Health Ministry says ‘no’ to opening drug distribution market to foreigners
VietNamNet Bridge - Decree 54 and the draft circular that guides its implementation compiled by the Ministry of Health (MOH) have both raised controversy: foreign investors say the regulations break Vietnam’s WTO (World Trade Organization) commitments.


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Vietnam still has not opened drug distribution services



AmCham’s managing director Adam Sitkoff said the presence of multi-national drug companies in Vietnam allows access to high-quality drugs. Some of the companies have been in Vietnam for 20 years and have invested millions of dollars in the market. 

But now they are facing difficulties as new regulations may hinder their operation.

Lawyer Chung Yee Seck from Baker & McKenzie law firm, said that Decree 54 and other tentative regulations do not allow FIEs (foreign invested enterprises) to provide drug preservation and transportation services, but these are not the prohibited or restricted services in the Pharmaceutical Law.

In general, Vietnamese laws don’t have retroactivity, except in special cases. The draft circular compiled by MOH says that 100 percent foreign invested enterprises must observe Decree 54 or stop providing drug preservation and transportation services when the document takes effect.

If the regulations take effect, healthcare centers and wholesalers will have to spend more on preservation and will have to transport products themselves to their storehouses, indirectly resulting in drug price increases.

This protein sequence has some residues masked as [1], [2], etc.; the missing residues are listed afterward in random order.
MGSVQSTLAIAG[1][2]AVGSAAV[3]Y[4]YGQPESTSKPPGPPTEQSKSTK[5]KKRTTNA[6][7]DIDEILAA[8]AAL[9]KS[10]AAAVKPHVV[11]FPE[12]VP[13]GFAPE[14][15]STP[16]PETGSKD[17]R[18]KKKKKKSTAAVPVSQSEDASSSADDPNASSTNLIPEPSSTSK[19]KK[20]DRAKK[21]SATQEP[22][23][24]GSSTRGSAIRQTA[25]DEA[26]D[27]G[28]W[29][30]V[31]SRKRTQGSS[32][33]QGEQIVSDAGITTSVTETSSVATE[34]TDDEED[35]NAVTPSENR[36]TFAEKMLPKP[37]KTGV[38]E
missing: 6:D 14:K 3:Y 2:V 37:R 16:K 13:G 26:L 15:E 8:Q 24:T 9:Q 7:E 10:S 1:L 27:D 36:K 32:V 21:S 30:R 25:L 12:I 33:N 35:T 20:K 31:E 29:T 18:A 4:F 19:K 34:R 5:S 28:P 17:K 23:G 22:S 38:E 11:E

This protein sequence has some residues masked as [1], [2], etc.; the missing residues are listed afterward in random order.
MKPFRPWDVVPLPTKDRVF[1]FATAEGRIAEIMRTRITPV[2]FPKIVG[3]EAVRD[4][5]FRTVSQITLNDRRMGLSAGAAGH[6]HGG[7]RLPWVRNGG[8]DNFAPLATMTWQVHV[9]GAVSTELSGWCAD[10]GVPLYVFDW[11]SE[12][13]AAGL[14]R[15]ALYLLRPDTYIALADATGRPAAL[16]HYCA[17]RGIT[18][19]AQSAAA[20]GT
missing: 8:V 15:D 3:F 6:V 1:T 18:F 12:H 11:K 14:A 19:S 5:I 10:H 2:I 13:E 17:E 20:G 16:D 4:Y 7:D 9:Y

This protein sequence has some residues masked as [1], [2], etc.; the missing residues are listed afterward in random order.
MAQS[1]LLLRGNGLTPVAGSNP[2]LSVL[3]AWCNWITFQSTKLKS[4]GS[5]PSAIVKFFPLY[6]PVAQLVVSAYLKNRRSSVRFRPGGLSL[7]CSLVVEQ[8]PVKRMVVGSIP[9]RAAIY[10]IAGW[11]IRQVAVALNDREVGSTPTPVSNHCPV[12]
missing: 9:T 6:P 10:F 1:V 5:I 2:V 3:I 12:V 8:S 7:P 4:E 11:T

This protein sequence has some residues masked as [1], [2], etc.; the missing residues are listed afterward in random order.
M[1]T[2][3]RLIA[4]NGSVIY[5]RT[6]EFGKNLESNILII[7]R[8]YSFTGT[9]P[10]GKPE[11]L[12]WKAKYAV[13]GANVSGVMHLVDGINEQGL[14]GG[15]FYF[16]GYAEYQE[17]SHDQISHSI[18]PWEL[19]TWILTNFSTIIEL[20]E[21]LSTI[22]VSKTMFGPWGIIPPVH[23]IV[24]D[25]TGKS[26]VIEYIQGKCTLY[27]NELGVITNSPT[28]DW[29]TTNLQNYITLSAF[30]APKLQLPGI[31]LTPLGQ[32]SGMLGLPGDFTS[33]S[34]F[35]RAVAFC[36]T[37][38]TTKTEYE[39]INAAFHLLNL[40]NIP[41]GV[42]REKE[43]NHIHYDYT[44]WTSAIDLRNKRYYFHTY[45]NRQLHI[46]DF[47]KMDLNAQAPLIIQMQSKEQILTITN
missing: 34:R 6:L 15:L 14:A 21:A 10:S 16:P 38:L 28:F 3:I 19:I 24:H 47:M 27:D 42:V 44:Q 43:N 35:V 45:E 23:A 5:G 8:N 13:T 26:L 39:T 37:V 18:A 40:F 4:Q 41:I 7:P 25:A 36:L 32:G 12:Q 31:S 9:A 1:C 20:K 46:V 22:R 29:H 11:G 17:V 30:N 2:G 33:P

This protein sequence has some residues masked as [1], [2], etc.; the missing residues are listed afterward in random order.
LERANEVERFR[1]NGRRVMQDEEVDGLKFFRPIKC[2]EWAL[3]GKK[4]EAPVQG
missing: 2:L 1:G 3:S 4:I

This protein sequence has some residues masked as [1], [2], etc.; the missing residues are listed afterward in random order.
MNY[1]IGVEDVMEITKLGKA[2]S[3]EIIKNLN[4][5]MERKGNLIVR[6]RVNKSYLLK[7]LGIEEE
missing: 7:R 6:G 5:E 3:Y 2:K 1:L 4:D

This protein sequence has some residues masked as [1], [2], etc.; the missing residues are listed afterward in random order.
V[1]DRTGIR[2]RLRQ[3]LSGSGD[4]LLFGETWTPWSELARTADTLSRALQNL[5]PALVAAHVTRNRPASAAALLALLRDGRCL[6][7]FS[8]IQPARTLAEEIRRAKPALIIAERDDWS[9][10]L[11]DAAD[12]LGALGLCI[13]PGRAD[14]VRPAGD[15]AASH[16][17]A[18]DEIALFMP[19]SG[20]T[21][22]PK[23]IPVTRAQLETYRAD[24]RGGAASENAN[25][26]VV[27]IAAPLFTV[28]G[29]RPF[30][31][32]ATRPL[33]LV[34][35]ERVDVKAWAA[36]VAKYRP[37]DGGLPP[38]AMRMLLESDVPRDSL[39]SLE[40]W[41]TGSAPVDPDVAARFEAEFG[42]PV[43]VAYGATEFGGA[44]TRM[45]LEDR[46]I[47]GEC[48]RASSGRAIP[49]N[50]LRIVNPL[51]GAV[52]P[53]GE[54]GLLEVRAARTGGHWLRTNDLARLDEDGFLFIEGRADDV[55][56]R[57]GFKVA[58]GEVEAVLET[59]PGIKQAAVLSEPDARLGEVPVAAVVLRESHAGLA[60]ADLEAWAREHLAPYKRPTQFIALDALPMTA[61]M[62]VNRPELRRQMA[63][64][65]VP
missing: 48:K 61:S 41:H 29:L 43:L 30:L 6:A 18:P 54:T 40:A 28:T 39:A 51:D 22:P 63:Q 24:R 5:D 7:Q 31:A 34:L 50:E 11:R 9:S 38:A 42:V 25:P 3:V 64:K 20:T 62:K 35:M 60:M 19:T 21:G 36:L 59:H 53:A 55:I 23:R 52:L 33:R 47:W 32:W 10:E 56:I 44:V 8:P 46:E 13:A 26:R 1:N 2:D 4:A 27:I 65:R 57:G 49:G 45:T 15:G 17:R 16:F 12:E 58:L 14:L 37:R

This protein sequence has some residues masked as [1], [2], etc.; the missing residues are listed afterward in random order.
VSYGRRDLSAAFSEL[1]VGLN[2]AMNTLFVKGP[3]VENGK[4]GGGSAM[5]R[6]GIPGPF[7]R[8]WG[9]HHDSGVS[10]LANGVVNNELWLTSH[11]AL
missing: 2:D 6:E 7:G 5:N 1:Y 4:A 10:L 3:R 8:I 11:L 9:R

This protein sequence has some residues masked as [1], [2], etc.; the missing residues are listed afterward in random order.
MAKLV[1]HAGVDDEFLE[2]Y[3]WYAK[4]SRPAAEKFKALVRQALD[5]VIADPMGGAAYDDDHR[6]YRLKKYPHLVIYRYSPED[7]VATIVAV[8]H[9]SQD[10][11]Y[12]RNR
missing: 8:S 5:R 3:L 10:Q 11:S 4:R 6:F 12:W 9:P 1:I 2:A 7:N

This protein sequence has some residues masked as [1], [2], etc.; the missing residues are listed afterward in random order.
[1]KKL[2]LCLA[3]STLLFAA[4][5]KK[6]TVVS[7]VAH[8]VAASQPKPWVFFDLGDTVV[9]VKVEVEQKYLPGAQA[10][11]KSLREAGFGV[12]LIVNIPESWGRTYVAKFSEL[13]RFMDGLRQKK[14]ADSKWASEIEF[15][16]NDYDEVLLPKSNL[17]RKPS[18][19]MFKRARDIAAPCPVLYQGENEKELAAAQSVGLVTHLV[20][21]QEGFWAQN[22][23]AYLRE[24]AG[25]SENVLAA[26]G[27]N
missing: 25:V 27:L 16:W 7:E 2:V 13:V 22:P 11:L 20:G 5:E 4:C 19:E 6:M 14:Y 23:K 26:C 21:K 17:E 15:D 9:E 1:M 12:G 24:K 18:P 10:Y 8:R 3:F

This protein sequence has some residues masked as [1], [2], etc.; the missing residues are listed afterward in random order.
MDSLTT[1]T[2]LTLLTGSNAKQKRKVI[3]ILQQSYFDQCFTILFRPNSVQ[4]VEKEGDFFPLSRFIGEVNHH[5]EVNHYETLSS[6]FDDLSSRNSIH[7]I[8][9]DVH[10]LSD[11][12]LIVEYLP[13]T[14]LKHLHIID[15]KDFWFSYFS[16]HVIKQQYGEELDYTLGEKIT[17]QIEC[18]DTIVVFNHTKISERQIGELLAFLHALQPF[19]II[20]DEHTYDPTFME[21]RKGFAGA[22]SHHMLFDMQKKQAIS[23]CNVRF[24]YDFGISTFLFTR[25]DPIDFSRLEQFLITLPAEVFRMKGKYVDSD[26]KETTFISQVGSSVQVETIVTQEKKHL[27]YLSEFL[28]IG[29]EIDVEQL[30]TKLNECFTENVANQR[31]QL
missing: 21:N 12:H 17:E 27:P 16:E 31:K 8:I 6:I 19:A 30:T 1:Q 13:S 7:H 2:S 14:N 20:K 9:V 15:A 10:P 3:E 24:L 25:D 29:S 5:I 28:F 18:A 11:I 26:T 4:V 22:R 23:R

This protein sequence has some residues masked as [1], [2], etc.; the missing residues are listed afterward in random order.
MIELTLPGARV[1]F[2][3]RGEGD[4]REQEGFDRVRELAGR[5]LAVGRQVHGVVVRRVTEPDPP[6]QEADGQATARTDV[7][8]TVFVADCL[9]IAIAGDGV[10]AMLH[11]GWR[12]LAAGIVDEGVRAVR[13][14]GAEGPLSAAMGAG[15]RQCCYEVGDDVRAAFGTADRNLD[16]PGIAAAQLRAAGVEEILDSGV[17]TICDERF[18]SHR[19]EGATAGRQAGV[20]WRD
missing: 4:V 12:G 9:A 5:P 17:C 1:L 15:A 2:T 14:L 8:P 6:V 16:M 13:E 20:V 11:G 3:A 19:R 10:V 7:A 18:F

Chung said the regulation is contrary to Vietnam’s international commitments and the Pharmaceutical Law’s spirit. It also is not in line with the principle of investment protection stipulated in the Investment Law and non-retroactivity. This violates Vietnam’s WTO commitments, he said. 

Lawyer Le Net from Le Net law firm also pointed out that there are conflicts between regulations in the draft circular and other legal documents. The draft circular doesn’t allow foreign invested enterprises to lease storehouses. 

Meanwhile, the Land Law and Real Estate Business Law allow businesses to lease properties associated with land.

The draft circular is feared to lead to an increase in drug importers’ and distributors’ operation costs. The delivery of goods to wholesale units must be carried out in importers’ major storehouses. This is contrary to the 2015 Civil Code and Commercial Law which allows parties to negotiate the delivery places.

If the regulations take effect, healthcare centers and wholesalers will have to spend more on preservation and will have to transport products themselves to their storehouses, indirectly resulting in drug price increases.

Nevertheless, the director of the WTO Center of the Vietnam Chamber of Commerce & Industry (VCCI), Nguyen Thu Trang, said the legal documents do not violate WTO commitments.

As Vietnam still has not opened distribution services, it has the right not to open transport and preservation services, which are parts of distribution services.


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Mai Thanh

vietnam economy, business news, vn news, vietnamnet bridge, english news, Vietnam news, news Vietnam, vietnamnet news, vn news, Vietnam net news, Vietnam latest news, Vietnam breaking news, MOH, drug distribution, AmCham
 
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